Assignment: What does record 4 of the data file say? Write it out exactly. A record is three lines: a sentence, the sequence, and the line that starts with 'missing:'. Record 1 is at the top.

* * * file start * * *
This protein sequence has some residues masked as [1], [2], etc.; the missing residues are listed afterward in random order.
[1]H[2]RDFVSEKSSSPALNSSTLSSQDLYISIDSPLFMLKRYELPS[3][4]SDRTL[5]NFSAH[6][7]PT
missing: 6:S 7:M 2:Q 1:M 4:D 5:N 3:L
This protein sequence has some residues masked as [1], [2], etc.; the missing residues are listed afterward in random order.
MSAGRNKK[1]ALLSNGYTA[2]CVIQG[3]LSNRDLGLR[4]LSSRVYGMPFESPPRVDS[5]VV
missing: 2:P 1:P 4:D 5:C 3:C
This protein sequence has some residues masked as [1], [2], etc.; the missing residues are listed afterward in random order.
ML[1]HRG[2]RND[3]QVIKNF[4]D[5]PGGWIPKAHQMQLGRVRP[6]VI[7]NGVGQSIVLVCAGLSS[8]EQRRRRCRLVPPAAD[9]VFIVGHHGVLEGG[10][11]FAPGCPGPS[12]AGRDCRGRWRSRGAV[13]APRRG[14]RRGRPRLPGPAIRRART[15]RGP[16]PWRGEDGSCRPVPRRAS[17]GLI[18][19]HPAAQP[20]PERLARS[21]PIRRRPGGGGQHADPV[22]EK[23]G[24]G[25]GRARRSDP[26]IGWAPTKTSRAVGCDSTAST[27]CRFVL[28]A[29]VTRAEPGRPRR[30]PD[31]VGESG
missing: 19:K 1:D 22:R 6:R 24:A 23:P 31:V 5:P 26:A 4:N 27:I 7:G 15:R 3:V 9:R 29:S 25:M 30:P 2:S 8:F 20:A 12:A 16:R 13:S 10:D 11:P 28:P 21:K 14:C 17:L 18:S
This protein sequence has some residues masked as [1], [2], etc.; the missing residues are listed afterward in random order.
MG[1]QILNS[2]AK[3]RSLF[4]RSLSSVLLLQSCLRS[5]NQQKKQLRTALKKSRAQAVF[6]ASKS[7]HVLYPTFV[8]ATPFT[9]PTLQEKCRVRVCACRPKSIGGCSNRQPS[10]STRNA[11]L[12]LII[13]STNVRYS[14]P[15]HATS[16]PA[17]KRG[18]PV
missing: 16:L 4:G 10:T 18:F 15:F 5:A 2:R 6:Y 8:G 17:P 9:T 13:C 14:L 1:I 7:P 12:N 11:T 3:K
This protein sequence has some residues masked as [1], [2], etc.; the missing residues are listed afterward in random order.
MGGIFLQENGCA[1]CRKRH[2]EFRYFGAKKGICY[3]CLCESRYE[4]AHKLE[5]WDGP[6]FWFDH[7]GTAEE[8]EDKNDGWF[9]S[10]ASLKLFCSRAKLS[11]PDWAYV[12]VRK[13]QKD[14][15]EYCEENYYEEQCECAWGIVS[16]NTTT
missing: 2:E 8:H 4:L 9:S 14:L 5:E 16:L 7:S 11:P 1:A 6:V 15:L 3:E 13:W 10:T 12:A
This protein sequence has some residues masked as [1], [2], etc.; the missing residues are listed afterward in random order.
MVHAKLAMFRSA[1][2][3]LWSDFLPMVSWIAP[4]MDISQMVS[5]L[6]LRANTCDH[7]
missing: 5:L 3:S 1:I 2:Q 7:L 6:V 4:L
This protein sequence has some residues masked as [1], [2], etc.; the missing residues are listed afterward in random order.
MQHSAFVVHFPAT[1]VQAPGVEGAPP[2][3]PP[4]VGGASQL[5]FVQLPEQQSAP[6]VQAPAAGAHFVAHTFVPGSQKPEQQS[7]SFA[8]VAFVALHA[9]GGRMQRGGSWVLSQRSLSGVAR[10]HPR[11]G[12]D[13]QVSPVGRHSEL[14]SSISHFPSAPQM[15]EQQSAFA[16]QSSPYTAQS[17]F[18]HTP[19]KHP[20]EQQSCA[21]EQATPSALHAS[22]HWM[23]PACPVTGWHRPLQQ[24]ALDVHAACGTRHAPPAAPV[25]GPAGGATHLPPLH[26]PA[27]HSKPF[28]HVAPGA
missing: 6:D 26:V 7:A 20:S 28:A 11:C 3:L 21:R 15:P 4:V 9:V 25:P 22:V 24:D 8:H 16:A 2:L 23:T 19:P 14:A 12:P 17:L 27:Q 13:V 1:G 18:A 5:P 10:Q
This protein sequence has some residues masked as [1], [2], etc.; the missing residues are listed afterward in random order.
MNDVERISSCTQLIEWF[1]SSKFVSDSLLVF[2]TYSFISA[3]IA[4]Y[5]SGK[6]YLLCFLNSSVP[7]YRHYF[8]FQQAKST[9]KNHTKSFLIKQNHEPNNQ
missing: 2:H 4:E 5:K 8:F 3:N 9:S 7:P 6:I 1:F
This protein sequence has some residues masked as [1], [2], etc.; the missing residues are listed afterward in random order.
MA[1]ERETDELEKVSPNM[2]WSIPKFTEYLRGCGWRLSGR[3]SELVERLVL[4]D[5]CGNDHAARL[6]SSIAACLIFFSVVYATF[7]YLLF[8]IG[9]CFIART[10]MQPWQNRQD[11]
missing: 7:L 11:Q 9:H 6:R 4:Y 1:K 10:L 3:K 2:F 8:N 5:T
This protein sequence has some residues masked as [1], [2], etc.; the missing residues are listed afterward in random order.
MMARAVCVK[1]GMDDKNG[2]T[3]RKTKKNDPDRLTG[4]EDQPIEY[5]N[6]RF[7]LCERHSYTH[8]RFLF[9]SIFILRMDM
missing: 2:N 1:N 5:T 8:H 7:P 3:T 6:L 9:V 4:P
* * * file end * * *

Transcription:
This protein sequence has some residues masked as [1], [2], etc.; the missing residues are listed afterward in random order.
MG[1]QILNS[2]AK[3]RSLF[4]RSLSSVLLLQSCLRS[5]NQQKKQLRTALKKSRAQAVF[6]ASKS[7]HVLYPTFV[8]ATPFT[9]PTLQEKCRVRVCACRPKSIGGCSNRQPS[10]STRNA[11]L[12]LII[13]STNVRYS[14]P[15]HATS[16]PA[17]KRG[18]PV
missing: 16:L 4:G 10:T 18:F 15:F 5:A 2:R 6:Y 8:G 17:P 9:T 13:C 14:L 1:I 7:P 12:N 11:T 3:K